Greinke was quiet and sometimes awkward in the clubhouse. To alleviate some of his anxiety and solitude, the Royals arranged for him to live with legendary Royals third baseman George Brett.[23] Still, Greinke's uneasiness grew. By the 2005–2006 offseason, he almost quit baseball. He has stated that he was "surprised [he] came back" to baseball.[24] He left spring training for personal reasons in late February 2006.[25] It was later revealed that he was suffering from social anxiety disorder and depression.[26] He reported back to the Royals' spring training facility in Surprise, Arizona, on April 17, where he underwent ongoing pitching sessions. He was placed on the 60-day disabled list due to psychological issues and took time away from baseball entirely.[27] He began seeing a sports psychologist and taking anti-depressant medication.[23]

In 2007, he returned to the Royals rotation at the start of the season, but was sent to the bullpen in early May.[28] Greinke's 2008 saw him return to the rotation and put up a good year. His 3.47 ERA was the best by a full-time Royals starter in 11 years.[29] On January 26, 2009, Greinke agreed to a four-year contract with the Royals worth $38 million.[29]

Greinke started off 2009 by not allowing a run in his first 24 innings. Greinke's 2008 season ended with 14 scoreless innings, which meant that for 38 innings in a row, he had not given up a run.[30] Greinke was named American League Pitcher of the Month for April, his 5 wins, 0.50 ERA and 44 strikeouts all tops in the Majors.[31] On August 25, Greinke struck out 15 batters, breaking Mark Gubicza's record for strikeouts in a single game for the Royals.[32] On August 30, Greinke had a one-hit complete game against the Seattle Mariners.[33]

His record for the 2009 season was 16–8, and he posted an ERA of 2.16, the lowest in MLB. On October 21, Greinke was named American League Pitcher of the Year by Sporting News.[34] On October 28, Greinke was awarded the MLBPA Players Choice AL Pitcher of the Year. On November 17, 2009, Greinke won the AL Cy Young Award.[35] Greinke credited some of his performance to his use of "modern pitching metrics" — statistics on team defense and defense independent pitching statistics — to calibrate his own approach to pitching. Greinke specifically mentioned FIP (fielding independent pitching), an indicator developed by sabermetrician Tom Tango, as his favorite statistic. "That's pretty much how I pitch, to try to keep my FIP as low as possible.[36]

Milwaukee Brewers (2011–2012)[edit]

On December 17, 2010, Greinke reportedly asked the Royals to trade him, citing he was not motivated to play for a rebuilding team.[37] On December 19, he was traded to the Milwaukee Brewers with Yuniesky Betancourt and $2 million for Alcides Escobar, Lorenzo Cain, Jeremy Jeffress, and Jake Odorizzi. He was given the number 13, instead of his preferred number 23, due to number 23 already being issued to Rickie Weeks.[38] In February 2011, Greinke suffered a fractured rib while playing basketball.[39] He subsequently started the 2011 season on the disabled list.[40]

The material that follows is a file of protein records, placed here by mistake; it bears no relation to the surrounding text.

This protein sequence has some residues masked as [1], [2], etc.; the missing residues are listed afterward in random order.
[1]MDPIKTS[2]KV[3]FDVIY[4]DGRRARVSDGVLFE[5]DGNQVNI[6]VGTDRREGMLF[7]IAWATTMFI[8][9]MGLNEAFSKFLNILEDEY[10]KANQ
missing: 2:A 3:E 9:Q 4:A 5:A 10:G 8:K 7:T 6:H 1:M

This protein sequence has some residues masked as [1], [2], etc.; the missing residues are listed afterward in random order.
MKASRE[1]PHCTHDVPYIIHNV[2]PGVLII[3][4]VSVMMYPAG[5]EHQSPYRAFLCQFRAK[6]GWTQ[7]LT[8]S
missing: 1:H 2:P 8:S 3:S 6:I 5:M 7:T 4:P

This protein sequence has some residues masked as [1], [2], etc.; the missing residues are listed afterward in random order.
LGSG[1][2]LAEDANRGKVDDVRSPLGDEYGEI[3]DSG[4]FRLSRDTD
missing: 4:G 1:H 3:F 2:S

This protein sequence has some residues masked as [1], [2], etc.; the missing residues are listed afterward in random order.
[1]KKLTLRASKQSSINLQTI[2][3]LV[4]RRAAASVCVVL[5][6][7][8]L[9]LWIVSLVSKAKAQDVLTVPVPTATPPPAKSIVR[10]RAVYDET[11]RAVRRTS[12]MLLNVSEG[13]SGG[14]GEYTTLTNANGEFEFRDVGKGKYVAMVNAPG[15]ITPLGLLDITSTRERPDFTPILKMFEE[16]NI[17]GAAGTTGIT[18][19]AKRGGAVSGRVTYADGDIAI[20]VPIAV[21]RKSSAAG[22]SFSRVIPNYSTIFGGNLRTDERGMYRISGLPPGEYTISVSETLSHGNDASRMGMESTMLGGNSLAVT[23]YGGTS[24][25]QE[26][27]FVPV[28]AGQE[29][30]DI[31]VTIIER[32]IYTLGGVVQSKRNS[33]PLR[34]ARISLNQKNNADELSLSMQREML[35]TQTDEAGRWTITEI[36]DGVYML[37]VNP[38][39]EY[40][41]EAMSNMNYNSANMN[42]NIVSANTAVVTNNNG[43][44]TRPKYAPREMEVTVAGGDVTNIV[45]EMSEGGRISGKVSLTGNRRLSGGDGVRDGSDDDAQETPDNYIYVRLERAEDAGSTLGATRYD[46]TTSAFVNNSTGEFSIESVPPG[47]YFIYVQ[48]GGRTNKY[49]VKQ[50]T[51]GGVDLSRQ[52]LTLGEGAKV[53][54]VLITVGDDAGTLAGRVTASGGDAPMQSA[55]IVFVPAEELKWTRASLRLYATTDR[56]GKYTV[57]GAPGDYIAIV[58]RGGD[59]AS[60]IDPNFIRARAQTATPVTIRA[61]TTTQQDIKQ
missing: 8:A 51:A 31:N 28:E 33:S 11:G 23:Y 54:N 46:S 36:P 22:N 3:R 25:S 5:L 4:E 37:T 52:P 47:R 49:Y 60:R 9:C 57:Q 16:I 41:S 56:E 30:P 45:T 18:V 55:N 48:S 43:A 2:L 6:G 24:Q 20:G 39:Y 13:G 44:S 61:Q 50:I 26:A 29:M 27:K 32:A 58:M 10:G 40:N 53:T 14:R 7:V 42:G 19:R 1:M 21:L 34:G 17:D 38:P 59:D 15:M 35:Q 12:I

Greinke during his tenure with the Milwaukee Brewers in 2011 spring training

Greinke made his Brewers debut, in the second game of a doubleheader, on May 4, 2011.[41] Greinke finished second on the team in wins despite missing the first month of the season. He finished 2011 with a 16–6 record, 3.83 ERA, and 201 strikeouts (7th in the NL) in 171 innings pitched while surrendering 45 walks. Greinke became only the fifth Brewer pitcher to strike out 200+ batters in a season. He was fourth in the NL in won-lost percentage (.727), and sixth in wins.[42] He went a perfect 11–0 in his starts at Miller Park.[43]

On April 7, 2012, in his first start of the season, Greinke pitched 7 scoreless innings while giving up 4 hits and striking out 7. The Brewers went on to beat the Cardinals 6–0.[44]

In an oddity, Greinke became the first pitcher to start three straight games for his team in 95 years. On July 7, he was ejected from the game after just 4 pitches for angrily throwing the ball into the ground following a close play at first base. The following day, Greinke started again, but lasted only until the third inning.[45] The All-Star break followed, and Greinke was the Brewers' starter on July 13, the team's next game. Greinke's third start ended after 5 innings. Before this, the most recent pitcher to start back-to-back-to-back games was Red Faber in the 1917, who started both games of a September 3 doubleheader, throwing just six innings in total, followed by a complete game win the following day.[46]

Greinke never recorded a loss in any of his starts at Miller Park.[47]

Los Angeles Angels of Anaheim (2012)[edit]

The Brewers traded Greinke on July 27 to the Los Angeles Angels of Anaheim in exchange for top infield prospect Jean Segura and pitchers Ariel Pena and John Hellweg.[47] He made his first start for the Angels on July 29.[48]

After a stretch of four unproductive starts from August 3–19 (1–1, 7.20 ERA in 25 innings), Greinke followed up with four consecutive starts of at least seven innings and two or fewer runs — all of them wins. (In those starts, he produced a 1.88 ERA in 28 innings.)[48]

Greinke became the first pitcher since 1920 to record 13 strikeouts in five innings or less in a game against the Seattle Mariners on September 25. He would then combine with four other Angels pitchers to tie an American League record by striking out 20 batters in a nine-inning game.[49]